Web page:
Moving Forward Series
Meena Dhanjal Outlaw
We have a movie night now with the girls. I am at the movie theater with my friends waiting for more to show up. Tonight, we are watching an Indian movie.
While meandering our way through the Saturday night crowd, the door to our theater is opened by one of my friends to let me in.
I immediately head to the only spots available for a person using a wheelchair: up front. As I nestle comfortably in my wheelchair spot, my friends sit on either side of me in the seats provided. I am the only one in our group who is disabled.
There are five women sitting on either side of me. Two, I have only met for the first time tonight. One is new to my group of friends I normally hang out with. Our children play together. When time permits, we all like to have a girls’ night out. The three other friends that normally join us cannot make it tonight. I have one of them with me tonight, who I happen to very close to.
As the theater darkens and the movie begins, the new friend to my usual group encourages my one friend to move to the row of seats behind me that are above the steps.
They walk up the first flight of steps and make their way to the seats. The lady that initiates this says to me,
“Meena, you can just move back and sit directly in front of us”.
“I’ll block the walkway,” I say.
I can tell my friend hesitates as she follows the rest of the women. I am sitting alone.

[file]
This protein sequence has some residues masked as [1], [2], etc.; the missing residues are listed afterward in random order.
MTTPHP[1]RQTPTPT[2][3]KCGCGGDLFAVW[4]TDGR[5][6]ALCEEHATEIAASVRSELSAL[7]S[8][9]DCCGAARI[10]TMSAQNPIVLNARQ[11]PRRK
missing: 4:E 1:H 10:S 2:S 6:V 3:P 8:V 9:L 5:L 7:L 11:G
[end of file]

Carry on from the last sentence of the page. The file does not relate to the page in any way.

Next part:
However, this situation is nothing new to me. In the eighteen years I have used a wheelchair to get around, I have encountered all sorts of behavior and physical obstacles that limit my access to enjoying fun things. I have grown so accustomed to it that it really doesn’t even bother me any more.
The movie begins and as I focus I notice my friend sits back down in the seat next to me.
This particular friend never has to be asked to accompany me. I don’t ever pressure her or make any suggestions of any kind. She is the one that deliberately keeps my portable ramp in her garage so that I can go to her house without obstacle. She is also the one that understands the complexity of my situation when I approach a barrier. She’ll have already figured out a solution before I have to think about it.
I lean in and tell her she doesn’t need to sit so close if she doesn’t want to. She doesn’t say a word. Instead, she just smiles big as she always does and stays seated.
Then ‘that’ lady comes down and whispers into my friend’s ear. This lady thinks I can’t hear what she is saying, but I overhear her asking my friend why she is sitting here? My friend smiles big again and declines to move.
It’s these types of unspoken acts of kindness and generosity that someone like me may rarely encounter. Not because I don’t have friends. Most friends don’t think as far as this dear friend does. She may disagree with any of the other friends, but she always thinks of me. She is also the one that organizes dinner plans within our group when it’s my birthday.
When I reflect on this, it fills my heart with joy and appreciation for her acceptance.
Yeah, to be accepted is a subconscious goal of anyone living with a disability, within a world that still doesn’t completely understands the obstacles one faces.
As I sit next to my dear friend, I soak in the entire experience. We laugh at the movie together with the unspoken and instinctive knowledge of what inclusion is really about.